Amnesty International: February 2017
The rights to freedom of expression, association and peaceful assembly remained severely restricted. State control of media and civil society was tightened as Laos hosted international meetings. Repression of human rights defenders continued. Two prisoners of conscience were released in March after being held for almost 17 years.
There was no progress in the investigation into the enforced disappearance in 2012 of a
society member. The death penalty remained mandatory for serious drug offences.
The ruling Lao People’s Revolutionary Party appointed a new General Secretary and Politburo in its internal leadership ballot in January. National Assembly elections in March were followed by the appointment of a President and Prime Minister. Laos remained a one-party state.
UN Special Procedures expressed serious concerns about the potential impact of the Don Sahong Dam on the livelihood of millions of people in Laos and downstream countries, including the threat to rights to adequate food, housing, information and participation and the rights of Indigenous People.
Laos also held the Chair of the Association of Southeast Asian Nations (ASEAN) in 2016.
The fate of Sombath Somphone, a prominent civil society member, remained unclarified since his abduction in 2012 outside a police post in the capital, Vientiane. CCTV cameras captured his being stopped by police and driven away.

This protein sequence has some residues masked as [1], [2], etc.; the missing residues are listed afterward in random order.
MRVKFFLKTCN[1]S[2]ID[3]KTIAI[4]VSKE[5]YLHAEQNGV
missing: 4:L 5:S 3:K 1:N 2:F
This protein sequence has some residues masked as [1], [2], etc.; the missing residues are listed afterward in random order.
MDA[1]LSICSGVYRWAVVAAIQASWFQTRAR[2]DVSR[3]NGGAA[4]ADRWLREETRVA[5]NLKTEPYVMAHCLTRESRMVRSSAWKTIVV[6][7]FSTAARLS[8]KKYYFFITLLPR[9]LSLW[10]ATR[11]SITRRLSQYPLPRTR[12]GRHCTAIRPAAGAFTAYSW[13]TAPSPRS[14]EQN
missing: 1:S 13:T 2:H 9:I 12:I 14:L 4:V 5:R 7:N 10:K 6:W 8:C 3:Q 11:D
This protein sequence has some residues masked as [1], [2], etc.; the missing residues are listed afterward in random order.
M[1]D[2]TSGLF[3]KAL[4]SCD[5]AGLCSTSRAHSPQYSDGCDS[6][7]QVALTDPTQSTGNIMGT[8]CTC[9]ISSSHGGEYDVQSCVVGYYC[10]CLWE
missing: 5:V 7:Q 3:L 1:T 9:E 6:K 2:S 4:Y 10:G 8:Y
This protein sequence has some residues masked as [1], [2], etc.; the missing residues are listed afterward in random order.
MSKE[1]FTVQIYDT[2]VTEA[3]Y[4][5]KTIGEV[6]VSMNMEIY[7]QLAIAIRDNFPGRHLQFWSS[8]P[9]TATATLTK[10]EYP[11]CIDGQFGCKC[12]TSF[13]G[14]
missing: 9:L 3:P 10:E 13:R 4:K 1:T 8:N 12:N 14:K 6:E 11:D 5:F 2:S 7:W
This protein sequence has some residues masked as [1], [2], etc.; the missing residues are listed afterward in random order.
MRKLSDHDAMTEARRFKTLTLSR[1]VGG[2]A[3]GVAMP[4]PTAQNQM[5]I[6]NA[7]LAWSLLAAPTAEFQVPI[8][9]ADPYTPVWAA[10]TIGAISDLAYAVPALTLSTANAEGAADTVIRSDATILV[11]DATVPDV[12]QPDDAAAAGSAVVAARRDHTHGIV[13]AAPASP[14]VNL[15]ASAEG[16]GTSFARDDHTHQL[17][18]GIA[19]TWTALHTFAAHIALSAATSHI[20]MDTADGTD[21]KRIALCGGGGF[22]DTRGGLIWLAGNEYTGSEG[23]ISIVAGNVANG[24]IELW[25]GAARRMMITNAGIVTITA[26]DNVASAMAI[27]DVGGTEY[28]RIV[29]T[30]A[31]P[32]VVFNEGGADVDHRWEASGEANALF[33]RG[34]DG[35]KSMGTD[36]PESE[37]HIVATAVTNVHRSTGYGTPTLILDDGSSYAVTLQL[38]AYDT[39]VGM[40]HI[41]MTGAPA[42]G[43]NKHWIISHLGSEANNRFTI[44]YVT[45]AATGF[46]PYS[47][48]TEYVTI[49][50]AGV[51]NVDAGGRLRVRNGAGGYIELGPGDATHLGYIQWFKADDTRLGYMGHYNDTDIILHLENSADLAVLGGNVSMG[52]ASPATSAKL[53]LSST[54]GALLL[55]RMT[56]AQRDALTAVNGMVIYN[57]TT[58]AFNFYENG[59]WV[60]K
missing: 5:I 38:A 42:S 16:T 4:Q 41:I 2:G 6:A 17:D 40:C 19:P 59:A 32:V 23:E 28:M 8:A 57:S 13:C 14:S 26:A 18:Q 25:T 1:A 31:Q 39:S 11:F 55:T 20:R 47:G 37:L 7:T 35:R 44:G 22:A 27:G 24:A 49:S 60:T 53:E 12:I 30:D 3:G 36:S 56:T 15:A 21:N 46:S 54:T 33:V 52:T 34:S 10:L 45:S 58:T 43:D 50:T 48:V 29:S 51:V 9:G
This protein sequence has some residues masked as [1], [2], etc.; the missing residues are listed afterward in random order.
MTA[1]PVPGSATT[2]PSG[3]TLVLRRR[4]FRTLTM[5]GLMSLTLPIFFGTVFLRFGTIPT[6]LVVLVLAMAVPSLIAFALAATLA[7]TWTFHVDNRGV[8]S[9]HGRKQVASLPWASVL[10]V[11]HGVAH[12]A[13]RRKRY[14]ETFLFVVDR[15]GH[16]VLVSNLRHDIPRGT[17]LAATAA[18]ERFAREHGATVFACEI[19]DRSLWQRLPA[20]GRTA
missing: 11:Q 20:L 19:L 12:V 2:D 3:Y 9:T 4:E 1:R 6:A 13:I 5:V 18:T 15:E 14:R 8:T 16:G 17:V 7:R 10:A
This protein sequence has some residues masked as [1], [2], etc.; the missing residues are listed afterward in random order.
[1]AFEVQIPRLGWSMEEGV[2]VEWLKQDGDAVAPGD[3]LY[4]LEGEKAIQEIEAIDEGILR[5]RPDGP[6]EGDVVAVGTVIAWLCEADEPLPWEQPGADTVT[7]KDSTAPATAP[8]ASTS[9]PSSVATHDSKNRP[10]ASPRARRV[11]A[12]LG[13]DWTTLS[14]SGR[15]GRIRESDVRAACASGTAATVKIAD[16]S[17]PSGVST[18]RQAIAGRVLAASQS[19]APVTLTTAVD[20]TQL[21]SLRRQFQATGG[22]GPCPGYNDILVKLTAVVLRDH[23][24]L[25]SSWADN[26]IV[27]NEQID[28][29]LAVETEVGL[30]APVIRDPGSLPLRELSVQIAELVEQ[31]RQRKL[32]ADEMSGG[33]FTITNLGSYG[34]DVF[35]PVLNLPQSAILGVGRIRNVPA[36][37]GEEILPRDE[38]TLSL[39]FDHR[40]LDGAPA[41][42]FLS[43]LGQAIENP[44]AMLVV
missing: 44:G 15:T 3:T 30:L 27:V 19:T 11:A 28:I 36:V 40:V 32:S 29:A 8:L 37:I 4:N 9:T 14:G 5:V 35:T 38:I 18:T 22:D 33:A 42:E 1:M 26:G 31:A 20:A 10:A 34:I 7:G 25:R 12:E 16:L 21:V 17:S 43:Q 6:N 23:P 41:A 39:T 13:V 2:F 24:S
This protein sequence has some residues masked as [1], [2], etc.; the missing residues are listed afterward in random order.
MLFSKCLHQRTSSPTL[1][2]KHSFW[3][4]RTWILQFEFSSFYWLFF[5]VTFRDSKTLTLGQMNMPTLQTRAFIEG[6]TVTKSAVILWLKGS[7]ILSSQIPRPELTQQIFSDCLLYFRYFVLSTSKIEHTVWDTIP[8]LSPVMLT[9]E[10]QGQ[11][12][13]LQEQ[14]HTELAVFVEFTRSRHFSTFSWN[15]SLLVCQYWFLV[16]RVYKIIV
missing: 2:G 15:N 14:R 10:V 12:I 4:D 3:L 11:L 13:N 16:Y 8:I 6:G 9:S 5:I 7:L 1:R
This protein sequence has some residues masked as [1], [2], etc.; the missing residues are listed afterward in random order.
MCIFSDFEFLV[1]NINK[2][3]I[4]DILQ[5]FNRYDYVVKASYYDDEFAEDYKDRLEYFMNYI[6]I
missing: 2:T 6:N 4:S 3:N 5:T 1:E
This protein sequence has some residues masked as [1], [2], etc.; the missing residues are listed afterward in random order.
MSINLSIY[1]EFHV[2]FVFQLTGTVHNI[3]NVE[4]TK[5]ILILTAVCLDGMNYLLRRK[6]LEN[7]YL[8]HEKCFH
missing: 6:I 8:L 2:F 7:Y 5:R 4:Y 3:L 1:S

Authorities failed to provide information on the whereabouts of Kha Yang, a Lao ethnic Hmong, arrested after his second forced return from Thailand in 2011. He was also forcibly returned in 2009, although he had been granted refugee status by the UNHCR, the UN refugee agency, and fled back to Thailand in 2011.
Freedom of Expression
Civil society organizations continued to be under stringent state control.
In January, a decree restricted the press activities of international media and other bodies. Provisions included a requirement to submit materials for state approval before publishing. In November the 2008 Media Law was amended to ensure that the media strictly adhered to and promoted government policies.
In line with Decree 327 which prohibits online criticism of the state, the authorities continued to monitor internet activity. In August a Public Security Ministry official stated that police were monitoring Facebook for anyone connected to three detained activists − Lodkham Thammavong, Somphone Phimmasone and Soukan Chaithad.
Laos cancelled its hosting of the ASEAN Civil Society Conference/ASEAN People’s Forum, citing insufficient funds and the risk of foreign civil society actors using the event to criticize ASEAN-member governments.
Human Rights Defenders
Lodkham Thammavong, Somphone Phimmasone and Soukan Chaithad were arrested in March after returning from Thailand. Reports indicated they were detained incommunicado for at least six months and denied legal representation.1 They were accused of threatening national security in relation to online criticism of the Lao government while in Thailand. They had also participated in a peaceful demonstration outside the Lao Embassy in Bangkok in 2015. In May, state television showed them apologizing for their actions and confessing to protesting against government policies. Somphone Phimmasone’s family visited him briefly in jail in September. All three individuals remained in detention at the end of the year.
Reports of land disputes between the state and individuals continued. Mechanisms for resolving land complaints were inadequate.